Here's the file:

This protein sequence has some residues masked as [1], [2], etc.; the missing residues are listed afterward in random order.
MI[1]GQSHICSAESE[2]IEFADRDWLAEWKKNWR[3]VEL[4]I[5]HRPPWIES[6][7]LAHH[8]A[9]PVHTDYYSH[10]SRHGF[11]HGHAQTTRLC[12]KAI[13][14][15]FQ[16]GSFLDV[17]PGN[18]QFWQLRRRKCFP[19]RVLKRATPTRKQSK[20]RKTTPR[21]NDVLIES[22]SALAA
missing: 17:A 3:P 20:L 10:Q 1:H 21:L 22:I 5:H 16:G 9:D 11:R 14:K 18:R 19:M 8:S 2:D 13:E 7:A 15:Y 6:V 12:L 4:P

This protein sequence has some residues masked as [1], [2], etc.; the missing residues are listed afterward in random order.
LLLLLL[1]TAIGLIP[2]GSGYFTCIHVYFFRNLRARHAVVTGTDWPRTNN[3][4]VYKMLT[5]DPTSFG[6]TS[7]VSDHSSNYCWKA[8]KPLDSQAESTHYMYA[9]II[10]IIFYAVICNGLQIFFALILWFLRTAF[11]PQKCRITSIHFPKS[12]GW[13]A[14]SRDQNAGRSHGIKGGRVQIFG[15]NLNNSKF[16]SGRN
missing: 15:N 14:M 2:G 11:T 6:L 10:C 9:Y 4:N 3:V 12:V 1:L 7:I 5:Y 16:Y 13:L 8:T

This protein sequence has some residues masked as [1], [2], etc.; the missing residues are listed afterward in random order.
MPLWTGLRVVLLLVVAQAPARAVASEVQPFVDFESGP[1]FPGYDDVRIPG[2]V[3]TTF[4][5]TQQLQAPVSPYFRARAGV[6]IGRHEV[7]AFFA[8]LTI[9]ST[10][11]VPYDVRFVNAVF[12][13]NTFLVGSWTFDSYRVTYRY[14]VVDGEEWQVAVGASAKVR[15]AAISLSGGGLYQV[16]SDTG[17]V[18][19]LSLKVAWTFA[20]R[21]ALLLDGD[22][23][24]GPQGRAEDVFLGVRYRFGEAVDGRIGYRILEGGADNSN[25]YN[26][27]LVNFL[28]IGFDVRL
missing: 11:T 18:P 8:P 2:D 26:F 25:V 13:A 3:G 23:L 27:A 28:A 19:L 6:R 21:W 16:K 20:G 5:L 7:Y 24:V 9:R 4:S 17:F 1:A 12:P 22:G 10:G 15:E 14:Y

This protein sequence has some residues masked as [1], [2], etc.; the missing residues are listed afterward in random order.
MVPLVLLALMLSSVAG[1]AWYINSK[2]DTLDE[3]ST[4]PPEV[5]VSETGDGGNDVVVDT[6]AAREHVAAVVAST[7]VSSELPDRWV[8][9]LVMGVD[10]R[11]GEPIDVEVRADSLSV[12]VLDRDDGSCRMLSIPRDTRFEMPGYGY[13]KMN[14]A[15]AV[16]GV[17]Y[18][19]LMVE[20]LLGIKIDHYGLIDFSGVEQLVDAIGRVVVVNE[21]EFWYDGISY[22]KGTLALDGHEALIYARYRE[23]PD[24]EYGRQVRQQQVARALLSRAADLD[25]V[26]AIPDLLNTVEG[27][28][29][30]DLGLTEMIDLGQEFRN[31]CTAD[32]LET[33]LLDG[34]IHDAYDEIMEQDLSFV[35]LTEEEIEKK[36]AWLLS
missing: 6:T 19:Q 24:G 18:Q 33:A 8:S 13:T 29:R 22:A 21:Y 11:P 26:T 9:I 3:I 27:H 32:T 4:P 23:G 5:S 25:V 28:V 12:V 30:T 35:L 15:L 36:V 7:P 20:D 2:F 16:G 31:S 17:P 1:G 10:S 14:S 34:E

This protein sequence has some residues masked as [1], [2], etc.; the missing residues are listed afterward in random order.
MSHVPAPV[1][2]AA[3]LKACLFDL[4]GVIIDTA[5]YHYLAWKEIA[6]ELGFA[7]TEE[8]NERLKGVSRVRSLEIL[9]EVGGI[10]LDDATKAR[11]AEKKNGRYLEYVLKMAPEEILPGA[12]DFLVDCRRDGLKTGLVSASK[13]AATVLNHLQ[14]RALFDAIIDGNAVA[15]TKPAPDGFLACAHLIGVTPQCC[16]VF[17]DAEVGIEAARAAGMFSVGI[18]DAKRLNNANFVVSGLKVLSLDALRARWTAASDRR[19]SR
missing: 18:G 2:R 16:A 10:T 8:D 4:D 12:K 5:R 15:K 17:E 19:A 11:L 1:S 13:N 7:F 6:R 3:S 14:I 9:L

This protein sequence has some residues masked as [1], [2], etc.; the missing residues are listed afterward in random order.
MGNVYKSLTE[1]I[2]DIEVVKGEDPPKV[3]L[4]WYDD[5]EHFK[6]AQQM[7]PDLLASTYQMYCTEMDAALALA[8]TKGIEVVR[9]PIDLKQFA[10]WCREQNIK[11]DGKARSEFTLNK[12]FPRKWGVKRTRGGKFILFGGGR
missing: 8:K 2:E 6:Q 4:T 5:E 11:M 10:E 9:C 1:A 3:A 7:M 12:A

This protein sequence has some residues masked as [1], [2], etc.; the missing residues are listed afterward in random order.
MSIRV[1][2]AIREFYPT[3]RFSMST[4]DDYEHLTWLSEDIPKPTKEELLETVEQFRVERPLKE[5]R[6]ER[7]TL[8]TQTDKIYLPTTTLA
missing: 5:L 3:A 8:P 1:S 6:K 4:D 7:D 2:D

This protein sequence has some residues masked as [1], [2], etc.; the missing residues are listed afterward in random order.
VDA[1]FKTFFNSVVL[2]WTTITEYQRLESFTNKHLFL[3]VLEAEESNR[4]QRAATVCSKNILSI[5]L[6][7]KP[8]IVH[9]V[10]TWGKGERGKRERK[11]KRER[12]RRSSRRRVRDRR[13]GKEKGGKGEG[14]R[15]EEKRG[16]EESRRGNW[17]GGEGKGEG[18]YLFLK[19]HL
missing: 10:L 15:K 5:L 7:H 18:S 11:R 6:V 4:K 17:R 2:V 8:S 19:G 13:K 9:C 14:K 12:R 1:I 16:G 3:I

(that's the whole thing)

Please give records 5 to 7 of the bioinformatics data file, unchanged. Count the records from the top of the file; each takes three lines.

This protein sequence has some residues masked as [1], [2], etc.; the missing residues are listed afterward in random order.
MSHVPAPV[1][2]AA[3]LKACLFDL[4]GVIIDTA[5]YHYLAWKEIA[6]ELGFA[7]TEE[8]NERLKGVSRVRSLEIL[9]EVGGI[10]LDDATKAR[11]AEKKNGRYLEYVLKMAPEEILPGA[12]DFLVDCRRDGLKTGLVSASK[13]AATVLNHLQ[14]RALFDAIIDGNAVA[15]TKPAPDGFLACAHLIGVTPQCC[16]VF[17]DAEVGIEAARAAGMFSVGI[18]DAKRLNNANFVVSGLKVLSLDALRARWTAASDRR[19]SR
missing: 18:G 2:R 16:A 10:T 8:D 4:D 12:K 5:R 15:K 17:E 19:A 11:L 1:S 13:N 7:F 6:R 3:S 14:I 9:L

This protein sequence has some residues masked as [1], [2], etc.; the missing residues are listed afterward in random order.
MGNVYKSLTE[1]I[2]DIEVVKGEDPPKV[3]L[4]WYDD[5]EHFK[6]AQQM[7]PDLLASTYQMYCTEMDAALALA[8]TKGIEVVR[9]PIDLKQFA[10]WCREQNIK[11]DGKARSEFTLNK[12]FPRKWGVKRTRGGKFILFGGGR
missing: 8:K 2:E 6:Q 4:T 5:E 11:M 10:E 9:C 1:A 3:A 7:M 12:A

This protein sequence has some residues masked as [1], [2], etc.; the missing residues are listed afterward in random order.
MSIRV[1][2]AIREFYPT[3]RFSMST[4]DDYEHLTWLSEDIPKPTKEELLETVEQFRVERPLKE[5]R[6]ER[7]TL[8]TQTDKIYLPTTTLA
missing: 5:L 3:A 8:P 1:S 6:K 4:D 7:D 2:D